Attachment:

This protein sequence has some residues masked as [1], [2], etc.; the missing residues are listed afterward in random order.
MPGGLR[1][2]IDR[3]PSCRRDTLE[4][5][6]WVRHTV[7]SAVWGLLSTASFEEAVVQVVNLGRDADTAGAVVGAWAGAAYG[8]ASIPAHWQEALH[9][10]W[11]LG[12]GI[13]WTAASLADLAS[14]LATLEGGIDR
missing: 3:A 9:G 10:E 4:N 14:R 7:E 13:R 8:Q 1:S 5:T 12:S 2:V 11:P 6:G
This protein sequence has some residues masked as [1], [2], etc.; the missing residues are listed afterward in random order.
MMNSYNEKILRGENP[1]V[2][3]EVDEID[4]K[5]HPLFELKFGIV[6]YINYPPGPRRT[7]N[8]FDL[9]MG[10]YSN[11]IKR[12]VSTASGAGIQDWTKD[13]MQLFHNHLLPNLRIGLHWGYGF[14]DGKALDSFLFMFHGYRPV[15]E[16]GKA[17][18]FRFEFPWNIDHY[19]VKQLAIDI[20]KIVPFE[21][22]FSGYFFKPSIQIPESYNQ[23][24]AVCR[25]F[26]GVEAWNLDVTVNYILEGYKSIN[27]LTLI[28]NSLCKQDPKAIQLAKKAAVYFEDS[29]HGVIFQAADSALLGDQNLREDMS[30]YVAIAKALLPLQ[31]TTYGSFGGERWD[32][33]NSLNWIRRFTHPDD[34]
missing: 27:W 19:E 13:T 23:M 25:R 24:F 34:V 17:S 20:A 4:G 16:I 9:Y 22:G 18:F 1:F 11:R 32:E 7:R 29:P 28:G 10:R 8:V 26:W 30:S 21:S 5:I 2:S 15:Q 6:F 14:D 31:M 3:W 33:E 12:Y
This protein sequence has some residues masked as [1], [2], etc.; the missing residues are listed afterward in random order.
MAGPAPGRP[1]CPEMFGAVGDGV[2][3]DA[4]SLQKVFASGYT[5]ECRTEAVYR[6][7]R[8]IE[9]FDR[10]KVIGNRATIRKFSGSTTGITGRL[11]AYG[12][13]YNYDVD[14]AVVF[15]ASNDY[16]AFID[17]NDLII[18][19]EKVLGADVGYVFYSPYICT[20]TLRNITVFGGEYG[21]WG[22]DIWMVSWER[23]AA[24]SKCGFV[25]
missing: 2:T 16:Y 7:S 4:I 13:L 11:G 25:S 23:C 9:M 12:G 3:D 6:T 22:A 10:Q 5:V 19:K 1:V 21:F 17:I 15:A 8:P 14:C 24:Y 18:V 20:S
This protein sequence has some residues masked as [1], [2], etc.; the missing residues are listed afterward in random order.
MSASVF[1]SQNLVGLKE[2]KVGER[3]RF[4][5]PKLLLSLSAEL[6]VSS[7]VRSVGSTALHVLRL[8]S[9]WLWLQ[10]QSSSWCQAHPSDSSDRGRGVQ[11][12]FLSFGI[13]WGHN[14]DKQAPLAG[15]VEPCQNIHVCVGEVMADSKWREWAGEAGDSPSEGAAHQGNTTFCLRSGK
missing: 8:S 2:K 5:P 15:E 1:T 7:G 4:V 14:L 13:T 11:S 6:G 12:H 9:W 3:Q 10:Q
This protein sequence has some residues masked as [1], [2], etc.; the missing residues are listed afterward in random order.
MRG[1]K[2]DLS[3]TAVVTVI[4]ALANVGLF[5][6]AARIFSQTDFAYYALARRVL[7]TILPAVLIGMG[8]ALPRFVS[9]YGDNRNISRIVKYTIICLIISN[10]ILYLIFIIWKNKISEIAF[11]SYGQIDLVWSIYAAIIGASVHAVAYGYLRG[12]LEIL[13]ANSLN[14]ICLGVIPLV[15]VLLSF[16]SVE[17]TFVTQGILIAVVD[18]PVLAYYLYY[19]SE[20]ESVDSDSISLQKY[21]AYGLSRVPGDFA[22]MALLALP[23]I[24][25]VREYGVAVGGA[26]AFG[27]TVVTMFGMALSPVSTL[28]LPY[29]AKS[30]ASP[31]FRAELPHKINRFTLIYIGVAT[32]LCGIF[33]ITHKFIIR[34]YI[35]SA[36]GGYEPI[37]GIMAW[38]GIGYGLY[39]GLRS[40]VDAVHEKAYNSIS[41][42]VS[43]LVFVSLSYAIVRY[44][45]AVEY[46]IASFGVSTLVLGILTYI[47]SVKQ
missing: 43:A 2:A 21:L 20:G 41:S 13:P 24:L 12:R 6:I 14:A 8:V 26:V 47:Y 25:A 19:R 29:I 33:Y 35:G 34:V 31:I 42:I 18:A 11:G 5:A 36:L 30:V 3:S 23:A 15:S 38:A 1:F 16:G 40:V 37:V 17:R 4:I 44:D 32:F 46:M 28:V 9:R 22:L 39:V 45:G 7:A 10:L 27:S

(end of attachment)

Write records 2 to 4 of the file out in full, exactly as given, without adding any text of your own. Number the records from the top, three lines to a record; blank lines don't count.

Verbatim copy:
This protein sequence has some residues masked as [1], [2], etc.; the missing residues are listed afterward in random order.
MMNSYNEKILRGENP[1]V[2][3]EVDEID[4]K[5]HPLFELKFGIV[6]YINYPPGPRRT[7]N[8]FDL[9]MG[10]YSN[11]IKR[12]VSTASGAGIQDWTKD[13]MQLFHNHLLPNLRIGLHWGYGF[14]DGKALDSFLFMFHGYRPV[15]E[16]GKA[17][18]FRFEFPWNIDHY[19]VKQLAIDI[20]KIVPFE[21][22]FSGYFFKPSIQIPESYNQ[23][24]AVCR[25]F[26]GVEAWNLDVTVNYILEGYKSIN[27]LTLI[28]NSLCKQDPKAIQLAKKAAVYFEDS[29]HGVIFQAADSALLGDQNLREDMS[30]YVAIAKALLPLQ[31]TTYGSFGGERWD[32][33]NSLNWIRRFTHPDD[34]
missing: 27:W 19:E 13:T 23:M 25:R 24:F 34:V 17:S 20:A 4:G 16:I 9:Y 22:G 18:F 1:F 11:R 32:E 7:R 29:P 28:G 10:R 8:V 26:W 30:S 21:S 5:I 2:S 15:Q 6:F 14:D 31:M 3:W 33:E 12:Y
This protein sequence has some residues masked as [1], [2], etc.; the missing residues are listed afterward in random order.
MAGPAPGRP[1]CPEMFGAVGDGV[2][3]DA[4]SLQKVFASGYT[5]ECRTEAVYR[6][7]R[8]IE[9]FDR[10]KVIGNRATIRKFSGSTTGITGRL[11]AYG[12][13]YNYDVD[14]AVVF[15]ASNDY[16]AFID[17]NDLII[18][19]EKVLGADVGYVFYSPYICT[20]TLRNITVFGGEYG[21]WG[22]DIWMVSWER[23]AA[24]SKCGFV[25]
missing: 2:T 16:Y 7:S 4:I 13:L 11:G 25:S 23:C 9:M 12:G 3:D 6:T 22:A 10:Q 5:V 19:K 1:V 21:F 17:I 15:A 8:P 14:C 24:Y 18:V 20:S
This protein sequence has some residues masked as [1], [2], etc.; the missing residues are listed afterward in random order.
MSASVF[1]SQNLVGLKE[2]KVGER[3]RF[4][5]PKLLLSLSAEL[6]VSS[7]VRSVGSTALHVLRL[8]S[9]WLWLQ[10]QSSSWCQAHPSDSSDRGRGVQ[11][12]FLSFGI[13]WGHN[14]DKQAPLAG[15]VEPCQNIHVCVGEVMADSKWREWAGEAGDSPSEGAAHQGNTTFCLRSGK
missing: 8:S 2:K 5:P 15:E 1:T 7:G 4:V 14:L 13:T 11:S 6:G 12:H 9:W 3:Q 10:Q